esxi server

So far, its working like a champ. The next step is to set up a FREENAS iSCSI target server via crossover cable to a dedicated NIC.  If you have any pointers, let me know. Cheers.

Create an IDS on the Cheap

Having an Intrusion Detection System isn’t optional for network admins that are audited. An IDS is also very handy to have as it shows you everything that is going on. You don’t have to spend a lot of money on this, especially since most of the best tools are free. In my case, I wanted: network intrusion detection, network inventorying, and security scanning. I spent a lot of time messing around with separate packages for getting the functionality I wanted, but it was a pain to manage them all separately. I finally found an all-in-one system which met all of my requirements. OSSIM provides snort, nagios, ntop, and nessus (and various other security tools); this met all of my needs. It comes in the form of an installable debian linux image. Get it here.

I used an old PC as my server, adding an additional nic. When installing, I had to boot with –aspi=off since the power management settings on the board weren’t detected properly. After getting over that hurdle, I simply entered options applicable for my environment via the wizard that is provided. After the installation finished, I had to spend some time configuring. I made this guide piecing together info from various sources.

Update your linux patch level

Nothing fancy here. Its debian, so use apt to install patches

  1. ssh into the OSSIM server as the admin user
    #ssh root@
  2. Update the package list, install patches, and reboot
    #apt-get update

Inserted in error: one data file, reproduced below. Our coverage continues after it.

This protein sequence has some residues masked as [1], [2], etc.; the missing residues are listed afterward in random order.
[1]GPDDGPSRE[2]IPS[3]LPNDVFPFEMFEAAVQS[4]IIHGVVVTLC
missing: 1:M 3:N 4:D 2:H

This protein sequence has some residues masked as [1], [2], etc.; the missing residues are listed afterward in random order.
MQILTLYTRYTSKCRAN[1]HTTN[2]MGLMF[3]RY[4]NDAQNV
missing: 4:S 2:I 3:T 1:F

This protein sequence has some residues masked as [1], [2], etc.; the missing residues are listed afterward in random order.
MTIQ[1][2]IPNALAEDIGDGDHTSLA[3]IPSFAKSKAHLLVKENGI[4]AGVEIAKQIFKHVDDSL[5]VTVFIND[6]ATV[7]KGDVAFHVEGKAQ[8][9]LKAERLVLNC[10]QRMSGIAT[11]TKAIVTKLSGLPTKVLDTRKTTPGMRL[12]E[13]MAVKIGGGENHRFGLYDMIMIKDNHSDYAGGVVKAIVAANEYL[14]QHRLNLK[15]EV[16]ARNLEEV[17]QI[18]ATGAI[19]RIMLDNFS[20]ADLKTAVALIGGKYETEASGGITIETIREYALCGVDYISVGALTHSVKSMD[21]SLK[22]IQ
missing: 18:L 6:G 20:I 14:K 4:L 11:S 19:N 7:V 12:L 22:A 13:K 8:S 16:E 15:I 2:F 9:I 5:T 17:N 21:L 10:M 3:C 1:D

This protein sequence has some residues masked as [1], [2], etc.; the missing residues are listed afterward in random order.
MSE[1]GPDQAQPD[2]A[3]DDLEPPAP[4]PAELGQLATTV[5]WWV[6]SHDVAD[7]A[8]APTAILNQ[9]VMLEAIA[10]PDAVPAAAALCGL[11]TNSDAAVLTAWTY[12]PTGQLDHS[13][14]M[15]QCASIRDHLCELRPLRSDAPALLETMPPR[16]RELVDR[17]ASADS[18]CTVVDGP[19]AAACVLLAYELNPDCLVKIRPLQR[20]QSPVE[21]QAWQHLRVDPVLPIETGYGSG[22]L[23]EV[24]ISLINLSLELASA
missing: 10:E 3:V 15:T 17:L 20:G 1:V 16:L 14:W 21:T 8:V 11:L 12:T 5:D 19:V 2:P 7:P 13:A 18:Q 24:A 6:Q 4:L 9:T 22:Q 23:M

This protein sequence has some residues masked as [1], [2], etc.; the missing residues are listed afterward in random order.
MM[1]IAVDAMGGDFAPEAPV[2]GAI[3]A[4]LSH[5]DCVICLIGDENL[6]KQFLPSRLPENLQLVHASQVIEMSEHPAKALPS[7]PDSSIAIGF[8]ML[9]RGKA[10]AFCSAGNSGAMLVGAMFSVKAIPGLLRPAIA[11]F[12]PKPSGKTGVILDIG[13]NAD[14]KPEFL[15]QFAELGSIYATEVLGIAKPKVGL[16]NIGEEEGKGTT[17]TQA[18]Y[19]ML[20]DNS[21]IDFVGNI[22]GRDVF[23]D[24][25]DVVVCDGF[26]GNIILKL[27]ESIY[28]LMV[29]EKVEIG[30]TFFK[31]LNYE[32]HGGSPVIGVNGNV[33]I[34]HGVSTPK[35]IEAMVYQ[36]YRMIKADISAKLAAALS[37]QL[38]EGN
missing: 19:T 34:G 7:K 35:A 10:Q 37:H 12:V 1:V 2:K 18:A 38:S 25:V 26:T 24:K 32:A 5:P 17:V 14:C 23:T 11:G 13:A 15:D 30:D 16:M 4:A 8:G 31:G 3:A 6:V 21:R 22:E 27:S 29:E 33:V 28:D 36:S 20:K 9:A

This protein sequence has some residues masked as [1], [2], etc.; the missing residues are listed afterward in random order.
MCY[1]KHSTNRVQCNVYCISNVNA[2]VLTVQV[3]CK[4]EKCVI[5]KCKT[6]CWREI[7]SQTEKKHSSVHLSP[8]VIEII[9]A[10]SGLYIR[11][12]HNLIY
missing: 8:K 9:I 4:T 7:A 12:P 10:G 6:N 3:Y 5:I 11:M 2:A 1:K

#apt-get upgrade

Configure Network Interfaces

The LAN that needs monitored is Simply change the LAN address to suite your network. The OSSIM server has two nics: one with an IP address ( used for management and another operating in promiscuous mode ( for sniffing. Configure a port on the main backbone switch, a gigabit smart switch which all of my servers and internet connection sit on, to be a spanning  or mirroring port of all other ports. This means that the port would receive a mirror of all traffic on all other ports; this is what the promiscuous nic is plugged into. The management interface ( is plugged into a separate switch that is chained to my backbone switch. Change the OSSIM network configuration to reflect this setup.

  1. Edit the interfaces configuration using your favorite linux text editor; I like nano
    #nano /etc/network/interfaces
  2. Set the /etc/network/interfaces file to be the following, you would need to replace addresses with ones applicable for your network.
    auto lo eth0 eth1
    iface lo inet loopback
    # The primary network interface
    # Used for web management
    iface eth0 inet static
            # dns-* options
    #eth1  is for monitoring the LAN A network
    # no ip address, promiscuous mode
    iface eth1 inet manual
            up ifconfig $IFACE up
            up ifconfig $IFACE promisc
            down ifconfig $IFACE down
  3. Save and close the file. Restart the network interfaces
    #/etc/init.d/networking restart 
  4. Configure ntop to use the promiscuous nic
    #dpkg-reconfigure ntop 
  5. Configure snort to use the proper interface
    #nano /etc/snort/snort.debian.conf

    Set the /etc/snort/snort.debian.conf to be the following:



Install Oinkmaster and Update Snort Rules

Oinkmaster is a program used to update snorts detection rules. You will need to go to and sign up to receive an oink key; this lets your download rules.